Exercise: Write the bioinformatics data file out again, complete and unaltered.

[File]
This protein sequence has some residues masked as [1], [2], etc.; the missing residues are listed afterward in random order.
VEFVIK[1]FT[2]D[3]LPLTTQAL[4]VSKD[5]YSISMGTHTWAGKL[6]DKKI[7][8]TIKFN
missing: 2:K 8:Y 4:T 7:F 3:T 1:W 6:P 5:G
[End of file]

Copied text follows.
This protein sequence has some residues masked as [1], [2], etc.; the missing residues are listed afterward in random order.
VEFVIK[1]FT[2]D[3]LPLTTQAL[4]VSKD[5]YSISMGTHTWAGKL[6]DKKI[7][8]TIKFN
missing: 2:K 8:Y 4:T 7:F 3:T 1:W 6:P 5:G